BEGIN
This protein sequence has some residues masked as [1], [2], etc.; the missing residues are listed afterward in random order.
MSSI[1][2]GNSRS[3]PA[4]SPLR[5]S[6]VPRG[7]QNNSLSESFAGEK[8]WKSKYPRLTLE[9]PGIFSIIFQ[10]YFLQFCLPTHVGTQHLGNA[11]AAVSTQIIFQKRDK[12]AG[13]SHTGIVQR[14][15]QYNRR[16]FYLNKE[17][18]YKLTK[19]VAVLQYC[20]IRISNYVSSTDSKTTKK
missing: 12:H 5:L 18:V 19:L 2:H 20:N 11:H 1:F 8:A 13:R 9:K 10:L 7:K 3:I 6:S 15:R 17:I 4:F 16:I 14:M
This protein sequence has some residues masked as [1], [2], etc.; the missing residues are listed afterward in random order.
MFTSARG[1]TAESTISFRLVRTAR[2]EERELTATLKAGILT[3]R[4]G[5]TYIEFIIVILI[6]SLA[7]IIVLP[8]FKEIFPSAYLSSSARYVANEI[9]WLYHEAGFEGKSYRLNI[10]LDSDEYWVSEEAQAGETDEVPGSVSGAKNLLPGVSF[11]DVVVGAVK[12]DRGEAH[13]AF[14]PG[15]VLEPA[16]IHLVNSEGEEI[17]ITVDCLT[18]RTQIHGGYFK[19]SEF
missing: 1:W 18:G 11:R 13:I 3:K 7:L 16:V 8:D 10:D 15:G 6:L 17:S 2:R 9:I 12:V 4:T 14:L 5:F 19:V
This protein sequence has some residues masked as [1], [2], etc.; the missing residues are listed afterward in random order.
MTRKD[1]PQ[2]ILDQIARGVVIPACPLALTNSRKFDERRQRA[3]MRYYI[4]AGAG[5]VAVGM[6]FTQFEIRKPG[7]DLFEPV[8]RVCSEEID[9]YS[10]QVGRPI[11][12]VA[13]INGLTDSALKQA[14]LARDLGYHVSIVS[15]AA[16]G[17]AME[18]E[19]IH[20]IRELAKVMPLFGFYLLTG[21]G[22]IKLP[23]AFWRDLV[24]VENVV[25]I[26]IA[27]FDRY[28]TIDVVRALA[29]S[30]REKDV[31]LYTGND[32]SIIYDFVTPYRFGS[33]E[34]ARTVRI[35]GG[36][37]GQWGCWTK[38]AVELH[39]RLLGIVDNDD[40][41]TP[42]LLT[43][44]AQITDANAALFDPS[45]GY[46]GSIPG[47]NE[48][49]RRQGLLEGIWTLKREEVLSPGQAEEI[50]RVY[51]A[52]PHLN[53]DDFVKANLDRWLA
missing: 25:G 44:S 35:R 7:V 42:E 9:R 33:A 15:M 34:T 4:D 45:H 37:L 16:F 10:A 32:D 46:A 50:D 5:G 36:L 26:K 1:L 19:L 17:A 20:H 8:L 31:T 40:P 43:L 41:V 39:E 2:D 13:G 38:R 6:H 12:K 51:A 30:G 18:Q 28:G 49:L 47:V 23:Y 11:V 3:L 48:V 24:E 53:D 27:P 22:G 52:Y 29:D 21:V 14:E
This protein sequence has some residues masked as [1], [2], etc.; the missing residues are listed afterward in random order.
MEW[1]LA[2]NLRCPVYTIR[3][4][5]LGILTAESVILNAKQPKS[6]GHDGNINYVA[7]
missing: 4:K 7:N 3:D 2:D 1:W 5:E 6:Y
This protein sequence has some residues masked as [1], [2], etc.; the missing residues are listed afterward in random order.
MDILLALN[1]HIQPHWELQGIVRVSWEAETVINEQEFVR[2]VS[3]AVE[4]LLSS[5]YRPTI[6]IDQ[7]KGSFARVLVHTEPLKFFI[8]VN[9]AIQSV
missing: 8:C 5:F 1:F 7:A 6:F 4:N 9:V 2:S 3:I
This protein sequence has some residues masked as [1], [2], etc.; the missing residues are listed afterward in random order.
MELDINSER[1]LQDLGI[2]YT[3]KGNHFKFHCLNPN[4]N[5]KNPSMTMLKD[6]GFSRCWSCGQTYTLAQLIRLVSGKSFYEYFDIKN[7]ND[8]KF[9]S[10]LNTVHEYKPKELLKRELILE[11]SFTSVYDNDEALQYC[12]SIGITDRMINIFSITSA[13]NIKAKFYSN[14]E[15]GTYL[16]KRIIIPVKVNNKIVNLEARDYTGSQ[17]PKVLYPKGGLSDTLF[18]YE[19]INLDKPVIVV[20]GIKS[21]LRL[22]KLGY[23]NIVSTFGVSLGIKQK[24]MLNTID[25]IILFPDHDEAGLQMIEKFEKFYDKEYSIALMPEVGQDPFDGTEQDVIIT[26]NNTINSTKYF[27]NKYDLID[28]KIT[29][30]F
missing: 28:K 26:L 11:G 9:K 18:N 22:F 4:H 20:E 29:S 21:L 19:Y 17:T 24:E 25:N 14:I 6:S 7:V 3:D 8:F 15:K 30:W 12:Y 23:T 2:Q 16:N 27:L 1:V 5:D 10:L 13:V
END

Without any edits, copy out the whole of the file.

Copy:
This protein sequence has some residues masked as [1], [2], etc.; the missing residues are listed afterward in random order.
MSSI[1][2]GNSRS[3]PA[4]SPLR[5]S[6]VPRG[7]QNNSLSESFAGEK[8]WKSKYPRLTLE[9]PGIFSIIFQ[10]YFLQFCLPTHVGTQHLGNA[11]AAVSTQIIFQKRDK[12]AG[13]SHTGIVQR[14][15]QYNRR[16]FYLNKE[17][18]YKLTK[19]VAVLQYC[20]IRISNYVSSTDSKTTKK
missing: 12:H 5:L 18:V 19:L 2:H 20:N 11:H 1:F 8:A 13:R 9:K 10:L 7:K 3:I 6:S 15:R 17:I 4:F 16:I 14:M
This protein sequence has some residues masked as [1], [2], etc.; the missing residues are listed afterward in random order.
MFTSARG[1]TAESTISFRLVRTAR[2]EERELTATLKAGILT[3]R[4]G[5]TYIEFIIVILI[6]SLA[7]IIVLP[8]FKEIFPSAYLSSSARYVANEI[9]WLYHEAGFEGKSYRLNI[10]LDSDEYWVSEEAQAGETDEVPGSVSGAKNLLPGVSF[11]DVVVGAVK[12]DRGEAH[13]AF[14]PG[15]VLEPA[16]IHLVNSEGEEI[17]ITVDCLT[18]RTQIHGGYFK[19]SEF
missing: 1:W 18:G 11:R 13:I 3:K 7:L 16:V 8:D 10:D 15:G 6:L 17:S 2:R 9:I 12:V 4:T 14:L 5:F 19:V
This protein sequence has some residues masked as [1], [2], etc.; the missing residues are listed afterward in random order.
MTRKD[1]PQ[2]ILDQIARGVVIPACPLALTNSRKFDERRQRA[3]MRYYI[4]AGAG[5]VAVGM[6]FTQFEIRKPG[7]DLFEPV[8]RVCSEEID[9]YS[10]QVGRPI[11][12]VA[13]INGLTDSALKQA[14]LARDLGYHVSIVS[15]AA[16]G[17]AME[18]E[19]IH[20]IRELAKVMPLFGFYLLTG[21]G[22]IKLP[23]AFWRDLV[24]VENVV[25]I[26]IA[27]FDRY[28]TIDVVRALA[29]S[30]REKDV[31]LYTGND[32]SIIYDFVTPYRFGS[33]E[34]ARTVRI[35]GG[36][37]GQWGCWTK[38]AVELH[39]RLLGIVDNDD[40][41]TP[42]LLT[43][44]AQITDANAALFDPS[45]GY[46]GSIPG[47]NE[48][49]RRQGLLEGIWTLKREEVLSPGQAEEI[50]RVY[51]A[52]PHLN[53]DDFVKANLDRWLA
missing: 25:G 44:S 35:R 7:V 42:E 9:R 33:A 15:M 34:T 4:D 45:H 37:L 16:F 10:A 32:D 46:A 50:D 5:G 36:L 26:K 1:L 19:L 17:A 20:H 8:L 31:T 40:P 43:L 41:V 39:E 2:D 13:G 38:R 6:H 12:K 51:A 30:G 18:Q 28:G 49:L 47:V 23:Y 11:V 3:L 48:V 24:E 53:D 27:P 22:G 52:Y 29:D 21:V 14:E
This protein sequence has some residues masked as [1], [2], etc.; the missing residues are listed afterward in random order.
MEW[1]LA[2]NLRCPVYTIR[3][4][5]LGILTAESVILNAKQPKS[6]GHDGNINYVA[7]
missing: 4:K 7:N 3:D 2:D 1:W 5:E 6:Y
This protein sequence has some residues masked as [1], [2], etc.; the missing residues are listed afterward in random order.
MDILLALN[1]HIQPHWELQGIVRVSWEAETVINEQEFVR[2]VS[3]AVE[4]LLSS[5]YRPTI[6]IDQ[7]KGSFARVLVHTEPLKFFI[8]VN[9]AIQSV
missing: 8:C 5:F 1:F 7:A 6:F 4:N 9:V 2:S 3:I
This protein sequence has some residues masked as [1], [2], etc.; the missing residues are listed afterward in random order.
MELDINSER[1]LQDLGI[2]YT[3]KGNHFKFHCLNPN[4]N[5]KNPSMTMLKD[6]GFSRCWSCGQTYTLAQLIRLVSGKSFYEYFDIKN[7]ND[8]KF[9]S[10]LNTVHEYKPKELLKRELILE[11]SFTSVYDNDEALQYC[12]SIGITDRMINIFSITSA[13]NIKAKFYSN[14]E[15]GTYL[16]KRIIIPVKVNNKIVNLEARDYTGSQ[17]PKVLYPKGGLSDTLF[18]YE[19]INLDKPVIVV[20]GIKS[21]LRL[22]KLGY[23]NIVSTFGVSLGIKQK[24]MLNTID[25]IILFPDHDEAGLQMIEKFEKFYDKEYSIALMPEVGQDPFDGTEQDVIIT[26]NNTINSTKYF[27]NKYDLID[28]KIT[29][30]F
missing: 28:K 26:L 11:G 9:K 18:N 22:F 4:H 20:E 29:S 21:L 19:Y 17:T 24:E 25:N 14:I 6:S 7:V 3:D 8:F 15:K 30:W 12:Y 23:T 2:Q 16:N 27:L 1:V 5:D 10:L 13:V